No strategy to solve your child’s substance abuse will work if one or both parents blame or contradict the other, fail or refuse to enforce established rules, or enable the teen’s behavior.

Teenagers will immediately recognize any division between the two of you, leaving them confused or ready to exploit these discrepancies. Instead, you must both be equally vigilant in your disapproval of and tactics against drinking and drug abuse.

Finally, you must plan for the actual conversation with your teen. Decide an appropriate time and location, a place where your teen will feel comfortable. Review what evidence you have of her drug use. Know what you want to say and what questions you will ask, as well as formulate responses for common questions that may be asked of you (more on these three points in the next section). All of this preparation will help keep the discussion focused and retain your authority during the conversation.

#3 The Talk Part 1: What to Say and Do

Now that you’ve sufficiently prepped, it is time to sit your teen down, address his alcohol or drug use, and outline what your expectations are in the future.

To get the most out of this time, limit distractions by putting away or turning off cell phones, televisions, laptops, and other electronics (I can hear your teen gasping in shock already). As previously stated, choose a place to talk where your teen feels at ease but make sure it has minimal distractions and is not in a public setting.

Also do not try to have a serious conversation with your child while she is drunk or high. For instance, should she come home late at night after party, clearly intoxicated, you may want to talk right then and there. But in this state your teen will be more prone to anger, sleepiness, and not remembering your conversation the next day, all of which will render your message ineffective.

Begin your talk by presenting evidence of your teen’s substance use so it does not seem like you are randomly accusing him. Share the signs you have noticed such as changes in behavior, personality, and friends, and bring in any confiscated drugs or paraphernalia. Teens will undoubtedly deny using drugs and say they have no idea what you are talking about, but that’s a lot harder to do when they are staring down a clearly-used pipe pulled from under their bed.

On the other hand, don’t assume you know everything and avoid direct accusations. Perhaps you misinterpreted the changes in her attitude, which are actually the result of a different issue like depression or puberty.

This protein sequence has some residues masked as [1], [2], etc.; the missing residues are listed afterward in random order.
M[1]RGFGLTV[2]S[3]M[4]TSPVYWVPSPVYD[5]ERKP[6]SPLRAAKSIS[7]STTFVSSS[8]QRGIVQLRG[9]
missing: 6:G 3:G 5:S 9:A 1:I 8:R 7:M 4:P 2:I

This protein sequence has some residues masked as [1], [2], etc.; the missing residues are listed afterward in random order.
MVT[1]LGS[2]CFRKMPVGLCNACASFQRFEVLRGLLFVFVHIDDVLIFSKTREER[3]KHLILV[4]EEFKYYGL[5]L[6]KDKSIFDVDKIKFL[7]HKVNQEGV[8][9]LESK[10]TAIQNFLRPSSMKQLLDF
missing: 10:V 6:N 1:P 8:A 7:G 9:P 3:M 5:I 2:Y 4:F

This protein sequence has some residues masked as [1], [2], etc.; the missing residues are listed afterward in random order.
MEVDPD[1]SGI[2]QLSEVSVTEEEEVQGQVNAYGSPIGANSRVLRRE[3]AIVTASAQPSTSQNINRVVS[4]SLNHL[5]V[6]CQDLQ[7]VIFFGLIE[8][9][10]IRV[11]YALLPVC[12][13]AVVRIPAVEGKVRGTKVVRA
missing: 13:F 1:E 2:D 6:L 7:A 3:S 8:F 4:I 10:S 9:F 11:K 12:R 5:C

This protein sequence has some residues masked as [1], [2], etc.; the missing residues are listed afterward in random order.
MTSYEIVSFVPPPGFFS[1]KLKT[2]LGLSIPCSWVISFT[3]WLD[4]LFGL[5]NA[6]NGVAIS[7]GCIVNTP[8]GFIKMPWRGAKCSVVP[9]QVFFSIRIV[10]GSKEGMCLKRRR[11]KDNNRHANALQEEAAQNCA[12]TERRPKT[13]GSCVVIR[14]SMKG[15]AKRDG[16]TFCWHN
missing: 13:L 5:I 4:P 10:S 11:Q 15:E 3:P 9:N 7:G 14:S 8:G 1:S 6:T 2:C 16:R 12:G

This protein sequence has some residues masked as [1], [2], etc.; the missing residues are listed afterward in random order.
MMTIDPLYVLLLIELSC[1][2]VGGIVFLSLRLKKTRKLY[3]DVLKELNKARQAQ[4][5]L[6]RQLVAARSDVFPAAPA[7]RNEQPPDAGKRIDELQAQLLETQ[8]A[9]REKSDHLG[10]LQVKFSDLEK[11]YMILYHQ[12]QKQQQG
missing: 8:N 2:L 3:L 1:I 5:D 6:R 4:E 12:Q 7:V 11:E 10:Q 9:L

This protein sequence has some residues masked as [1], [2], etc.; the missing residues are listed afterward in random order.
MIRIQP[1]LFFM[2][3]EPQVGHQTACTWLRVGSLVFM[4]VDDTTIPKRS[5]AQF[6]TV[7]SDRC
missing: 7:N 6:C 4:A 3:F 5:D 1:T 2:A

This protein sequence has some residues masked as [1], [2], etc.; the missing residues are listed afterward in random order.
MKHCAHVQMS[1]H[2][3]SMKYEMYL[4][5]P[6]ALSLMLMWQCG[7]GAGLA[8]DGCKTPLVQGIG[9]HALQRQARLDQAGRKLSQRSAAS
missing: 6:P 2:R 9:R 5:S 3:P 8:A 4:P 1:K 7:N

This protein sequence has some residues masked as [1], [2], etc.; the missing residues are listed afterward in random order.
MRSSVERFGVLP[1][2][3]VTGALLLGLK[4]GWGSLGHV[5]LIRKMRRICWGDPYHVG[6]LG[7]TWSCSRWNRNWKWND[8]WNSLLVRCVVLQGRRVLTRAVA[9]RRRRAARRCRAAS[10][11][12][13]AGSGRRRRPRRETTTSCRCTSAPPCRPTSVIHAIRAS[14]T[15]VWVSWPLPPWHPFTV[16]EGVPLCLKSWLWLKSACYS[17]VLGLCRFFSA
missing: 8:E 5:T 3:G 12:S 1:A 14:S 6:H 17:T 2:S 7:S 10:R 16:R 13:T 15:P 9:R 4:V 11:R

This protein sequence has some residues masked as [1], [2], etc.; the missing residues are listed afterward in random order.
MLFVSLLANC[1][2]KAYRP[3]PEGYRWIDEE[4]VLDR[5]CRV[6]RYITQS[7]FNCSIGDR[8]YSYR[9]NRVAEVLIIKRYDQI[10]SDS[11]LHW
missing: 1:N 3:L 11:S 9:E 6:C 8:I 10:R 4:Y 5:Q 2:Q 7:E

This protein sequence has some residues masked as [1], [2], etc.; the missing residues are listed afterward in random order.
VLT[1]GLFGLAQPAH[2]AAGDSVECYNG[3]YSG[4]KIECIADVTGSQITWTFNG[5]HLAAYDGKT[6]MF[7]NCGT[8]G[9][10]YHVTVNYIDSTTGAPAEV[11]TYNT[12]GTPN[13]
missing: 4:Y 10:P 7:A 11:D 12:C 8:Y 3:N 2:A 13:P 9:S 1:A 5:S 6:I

On the other, other hand—hang in there, this is a complicated process—teens will make up stories and try to wriggle out of admitting their actions. It’s up to your instincts, judgment, and knowledge of your child and the acquired evidence to discern fact from fiction.

Do not tolerate lies but reward honesty. Let your teen know you want to work together, and that telling the truth will make everything easier. You may want to give some sort of short-term immunity or lessened consequences for honesty or, at the very least, tell your teen you are proud of him for telling the truth.

As you continue, clearly define what actions you do and don’t approve. Teenagers often misunderstand or take advantage of grey areas, and you should not just assume they know your stance on every issue, even those as basic as not using alcohol and drugs.

Address why these risky behaviors worry you. Here you can reference some of the dangers of substance use, anything from drunk/drugged driving to the increased likelihood of violence and unsafe sex.

However, only mention a few of these potential consequences and stick to topics relatable to your teen. You don’t want to overload her or refer to dangers too long-term or otherwise obscure for her to care about.

And never, ever, ever start listing statistics. Teens will zone out faster than you can say, “half of all traffic fatalities among 18-24 year-olds are alcohol-related.”

Ask your teen questions to root out the reason(s) why she turned to drugs. As an act of rebellion? Peer pressure from friends? Loneliness or depression?

When you understand the specific contributing causes of your teen’s substance abuse, you’ll be able to better tailor your approach to get her help according to her personal needs.

Additionally, to acquire a better understanding of your child’s world, ask about his friends. Doing this will also divert some of the pressure your teen may be feeling due to all of the focus on her. However, because people usually hang out with like-minded individuals, you can learn a lot about your kid based on what you learn of his friends.

What are their attitudes toward drugs and drinking? What do they think of people who do and don’t use? Are there friends that push your teen into doing things he’s uncomfortable with?

Let it be up to your teen whether to reveal specific names. Otherwise she’ll feel like you are demanding her to rat on her friends and will shut you out. Likewise, never say you don’t like one of your child’s friends or pass judgement (“I don’t like Kimberly, she’s a pothead”). This will only anger your teen and cause her to lash out or divert the discussion away from her behavior.